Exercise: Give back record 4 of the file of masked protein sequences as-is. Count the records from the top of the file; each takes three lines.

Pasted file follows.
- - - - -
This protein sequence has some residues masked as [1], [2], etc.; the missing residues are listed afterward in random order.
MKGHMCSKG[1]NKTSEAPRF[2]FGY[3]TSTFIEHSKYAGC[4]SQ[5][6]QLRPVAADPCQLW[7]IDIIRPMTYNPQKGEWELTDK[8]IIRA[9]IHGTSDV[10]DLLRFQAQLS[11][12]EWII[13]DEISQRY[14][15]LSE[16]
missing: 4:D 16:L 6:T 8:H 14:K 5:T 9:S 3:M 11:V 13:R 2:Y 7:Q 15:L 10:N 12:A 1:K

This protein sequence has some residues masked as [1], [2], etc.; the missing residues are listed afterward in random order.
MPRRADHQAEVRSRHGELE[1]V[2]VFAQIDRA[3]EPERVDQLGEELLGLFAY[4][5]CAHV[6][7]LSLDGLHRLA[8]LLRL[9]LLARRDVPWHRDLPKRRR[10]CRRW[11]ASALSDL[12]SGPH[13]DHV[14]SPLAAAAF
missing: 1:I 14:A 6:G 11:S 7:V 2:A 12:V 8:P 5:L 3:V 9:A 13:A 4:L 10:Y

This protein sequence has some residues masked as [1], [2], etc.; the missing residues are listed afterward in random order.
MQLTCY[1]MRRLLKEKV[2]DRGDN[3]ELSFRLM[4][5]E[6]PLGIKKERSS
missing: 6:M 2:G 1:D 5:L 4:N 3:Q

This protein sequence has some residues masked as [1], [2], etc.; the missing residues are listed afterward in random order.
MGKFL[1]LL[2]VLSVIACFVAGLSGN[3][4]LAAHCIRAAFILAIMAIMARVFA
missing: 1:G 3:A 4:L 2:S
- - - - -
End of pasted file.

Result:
This protein sequence has some residues masked as [1], [2], etc.; the missing residues are listed afterward in random order.
MGKFL[1]LL[2]VLSVIACFVAGLSGN[3][4]LAAHCIRAAFILAIMAIMARVFA
missing: 1:G 3:A 4:L 2:S